The Dutch State Secretary for Economic Affairs and Climate submitted a bill on the implementation process for the EU’s Cybersecurity Regulation, which grants the European Union Agency for Cybersecurity (ENISA) a permanent mandate and introduces an EU-wide cybersecurity certification framework for ICT processes, products and services. The certification system will further integrate the digital internal market. ENISA will provide more support to member states in managing cybersecurity incidents and will bolster operational cooperation at the EU level. The regulation comes amidst a surge in pandemic-driven cyberattacks across the EU, which have demonstrated increasing scope and sophistication. Heightened cooperation and a standardized approach to certification will help in identifying and deterring cyber risks. 

Cyber Security Council Advisory Report on Strengthening Dutch Sovereignty in Cybersecurity, 14 May 2021

The Cyber Security Council (CSR) published a report warning that the state has become too reliant on American and Chinese companies for cybersecurity solutions. The report recommends five main guidelines to underpin future national strategy and policy: 

  • The use of sovereignty-respecting cloud services, secure digital communications networks and post-quantum cryptography
  • The institution of an assessment framework with regard to digital autonomy in cybersecurity
  • Raising awareness on the importance of autonomy in cybersecurity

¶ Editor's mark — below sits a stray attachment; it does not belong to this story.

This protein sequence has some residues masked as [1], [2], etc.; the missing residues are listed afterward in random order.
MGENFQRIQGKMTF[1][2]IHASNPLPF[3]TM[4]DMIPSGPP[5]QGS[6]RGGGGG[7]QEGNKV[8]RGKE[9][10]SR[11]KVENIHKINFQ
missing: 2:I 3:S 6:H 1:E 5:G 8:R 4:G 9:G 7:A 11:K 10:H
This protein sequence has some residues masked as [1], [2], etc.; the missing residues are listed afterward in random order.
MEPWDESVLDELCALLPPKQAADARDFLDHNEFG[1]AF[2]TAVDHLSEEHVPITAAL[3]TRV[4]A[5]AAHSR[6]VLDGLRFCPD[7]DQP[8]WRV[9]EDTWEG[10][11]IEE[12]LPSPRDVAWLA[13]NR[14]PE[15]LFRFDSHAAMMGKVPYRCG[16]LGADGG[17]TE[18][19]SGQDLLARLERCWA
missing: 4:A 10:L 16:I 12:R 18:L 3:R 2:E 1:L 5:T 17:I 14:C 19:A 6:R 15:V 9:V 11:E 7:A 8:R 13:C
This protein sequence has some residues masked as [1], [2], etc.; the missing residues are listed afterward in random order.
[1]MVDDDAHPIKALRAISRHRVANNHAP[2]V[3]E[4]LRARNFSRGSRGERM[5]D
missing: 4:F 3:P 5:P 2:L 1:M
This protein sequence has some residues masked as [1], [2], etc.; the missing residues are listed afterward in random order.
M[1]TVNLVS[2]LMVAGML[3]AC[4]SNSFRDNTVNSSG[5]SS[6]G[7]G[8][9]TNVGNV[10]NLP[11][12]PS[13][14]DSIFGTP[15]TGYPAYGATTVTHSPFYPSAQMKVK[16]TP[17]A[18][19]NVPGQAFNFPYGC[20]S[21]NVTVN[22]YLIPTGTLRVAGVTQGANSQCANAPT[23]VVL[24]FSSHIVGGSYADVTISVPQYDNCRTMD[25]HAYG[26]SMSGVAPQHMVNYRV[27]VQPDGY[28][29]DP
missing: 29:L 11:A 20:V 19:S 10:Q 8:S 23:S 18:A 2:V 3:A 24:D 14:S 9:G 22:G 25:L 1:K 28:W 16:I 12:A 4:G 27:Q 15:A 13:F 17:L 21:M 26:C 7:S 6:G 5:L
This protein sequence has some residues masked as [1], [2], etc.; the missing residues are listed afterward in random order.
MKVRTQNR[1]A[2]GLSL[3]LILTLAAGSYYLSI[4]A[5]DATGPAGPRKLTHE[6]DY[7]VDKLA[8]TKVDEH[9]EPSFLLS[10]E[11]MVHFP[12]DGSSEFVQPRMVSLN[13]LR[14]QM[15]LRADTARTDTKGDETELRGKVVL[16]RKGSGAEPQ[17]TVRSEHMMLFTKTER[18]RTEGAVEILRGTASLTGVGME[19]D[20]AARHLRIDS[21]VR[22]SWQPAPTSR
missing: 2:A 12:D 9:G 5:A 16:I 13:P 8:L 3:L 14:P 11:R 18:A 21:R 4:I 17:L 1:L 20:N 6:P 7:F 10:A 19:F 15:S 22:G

• Strengthening the Dutch innovation landscape
  • Ensuring alignment with EU policy and use of EU funding

The report is unsurprising given the Netherlands’ usual status as a global vanguard in all things digital and rights-related. This points towards an increasing tendency for the EU to turn inwards and avoid American and Chinese influences—especially where data protection is involved. 

Cyber Security Council Advisory Report on Development of a Long-term Cybersecurity Strategy, 06 April 2021

The Cyber Security Council (CSR) published its report Integral approach to cyber resilience, which deems the Netherland’s current cybersecurity framework to be insufficient in some areas, especially as organized cybercrime soars. The CSR advises the government to invest EUR 833 million in developing a long-term cybersecurity strategy, alongside a EUR 14 million per year allocation to the Public Prosecution in investigating cybercriminals. The CSR further recommends an integrated approach, by which public and private sectors, including banking and financial services, work together in tackling cybercrime. Information sharing and cross-sectoral cooperation has indeed become a major theme across EU member states in their respective cybersecurity priorities. The report also addresses a major weakness in Dutch cybersecurity amidst an increasing reliance on large foreign market parties, which could leave data and vital networks accessible to outside actors. This echoes the 14 May 2021 warning in the CSR’s advisory report on strengthening Dutch sovereignty in cybersecurity. 

Dutch Banking Association Publication on Open Finance, 29 March 2021